Kenya to move Sudan summit, denies Bashir pressure


Kenya is trying to move a regional meeting on Sudan’s political future to Ethiopia, but not because it is under pressure to arrest the Sudanese president, the Kenyan foreign minister said.

Sudan’s leader, Omar Hassan al Bashir, is expected to attend a summit of the regional Intergovernmental Authority on Development (IGAD) this weekend amid fears that a January referendum on South Sudan’s independence will not take place on time.

The summit was to take place in Kenya, and the International Criminal Court (ICC) had demanded that Kenya act on an ICC arrest warrant against Bashir, who faces charges of genocide over the counter-insurgency campaign in Darfur, Reuters reports.

Kenyan Foreign Minister Moses Wetangula said on Wednesday it was logical for the meeting to take place at the African Union’s (AU) headquarters in Addis Ababa.
“We are trying to see if we can have it in Addis, which is the seat of the AU (African Union), so that the twin bodies of IGAD and the AU itself can deal with the issues, in preparation for the Jan. 9 referendum,” Wetangula told Reuters by phone.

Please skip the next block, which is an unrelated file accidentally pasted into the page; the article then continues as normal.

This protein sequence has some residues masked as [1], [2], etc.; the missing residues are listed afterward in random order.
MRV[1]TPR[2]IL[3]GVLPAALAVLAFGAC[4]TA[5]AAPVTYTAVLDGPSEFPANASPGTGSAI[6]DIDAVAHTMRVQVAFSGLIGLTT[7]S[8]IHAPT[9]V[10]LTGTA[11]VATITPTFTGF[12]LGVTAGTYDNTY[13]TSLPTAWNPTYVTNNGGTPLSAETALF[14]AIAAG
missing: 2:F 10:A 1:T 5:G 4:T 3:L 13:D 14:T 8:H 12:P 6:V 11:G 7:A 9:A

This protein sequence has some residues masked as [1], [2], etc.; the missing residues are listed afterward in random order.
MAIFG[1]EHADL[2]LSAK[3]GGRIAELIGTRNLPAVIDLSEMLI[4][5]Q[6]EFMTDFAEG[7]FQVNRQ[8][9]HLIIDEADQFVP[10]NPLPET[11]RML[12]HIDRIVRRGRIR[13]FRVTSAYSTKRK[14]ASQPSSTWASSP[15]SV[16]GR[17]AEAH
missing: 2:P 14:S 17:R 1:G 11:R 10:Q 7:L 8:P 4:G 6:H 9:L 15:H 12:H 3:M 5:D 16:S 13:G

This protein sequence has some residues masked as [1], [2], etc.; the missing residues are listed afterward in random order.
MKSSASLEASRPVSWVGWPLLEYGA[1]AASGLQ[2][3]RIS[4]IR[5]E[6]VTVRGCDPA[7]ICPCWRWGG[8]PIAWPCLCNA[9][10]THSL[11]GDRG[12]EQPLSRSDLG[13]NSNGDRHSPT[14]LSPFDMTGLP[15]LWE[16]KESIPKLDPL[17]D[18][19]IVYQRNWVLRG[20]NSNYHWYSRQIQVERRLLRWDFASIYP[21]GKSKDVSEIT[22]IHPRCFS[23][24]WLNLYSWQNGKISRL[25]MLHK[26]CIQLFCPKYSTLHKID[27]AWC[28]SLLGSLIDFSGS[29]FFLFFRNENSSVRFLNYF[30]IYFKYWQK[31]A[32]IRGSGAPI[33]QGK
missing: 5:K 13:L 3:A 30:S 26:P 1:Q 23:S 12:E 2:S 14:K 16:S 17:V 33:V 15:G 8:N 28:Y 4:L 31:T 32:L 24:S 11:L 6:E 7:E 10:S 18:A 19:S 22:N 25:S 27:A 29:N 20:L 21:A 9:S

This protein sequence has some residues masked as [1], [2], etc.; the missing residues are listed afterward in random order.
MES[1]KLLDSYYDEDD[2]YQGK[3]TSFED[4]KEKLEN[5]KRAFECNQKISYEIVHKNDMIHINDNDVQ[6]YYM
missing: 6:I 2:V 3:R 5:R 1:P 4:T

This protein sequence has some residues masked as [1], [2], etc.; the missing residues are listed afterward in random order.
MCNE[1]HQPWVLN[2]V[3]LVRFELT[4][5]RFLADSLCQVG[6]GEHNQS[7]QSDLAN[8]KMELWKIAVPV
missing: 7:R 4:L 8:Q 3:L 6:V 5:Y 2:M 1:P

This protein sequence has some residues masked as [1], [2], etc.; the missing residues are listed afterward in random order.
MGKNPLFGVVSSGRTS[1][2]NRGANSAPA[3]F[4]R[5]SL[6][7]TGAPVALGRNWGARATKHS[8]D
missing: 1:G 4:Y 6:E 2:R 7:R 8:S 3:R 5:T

Ethiopia has confirmed Addis Ababa’s readiness to host the meeting, Wetangula said, denying Kenya was caving in to pressure at home and abroad to detain Bashir if he set foot on Kenyan soil.
“We have no demands from the ICC and we are not the arresting agents of the ICC so that is not an issue. The issue is we wanted broader attendance,” Wetangula said.

Kenya was heavily criticised by foreign governments for failing to arrest Bashir when he visited Nairobi in late August for a ceremony to enact a new Kenyan constitution. [ID:nMCD730308]

Kenya, a signatory to the Rome statute establishing the ICC, is itself facing investigation by the court in relation to the post-election violence of early 2008.
“We have not and we will not divert any meetings out of Nairobi because of ICC. ICC does not have a hold on Kenya, we are a signatory to a treaty establishing it so we cannot live under fear over a treaty that we are just a party to,” he said.

Wetangula said the country’s interests would always come first. “Our strategic interests are more important than the ill-founded criticism that people level at us.”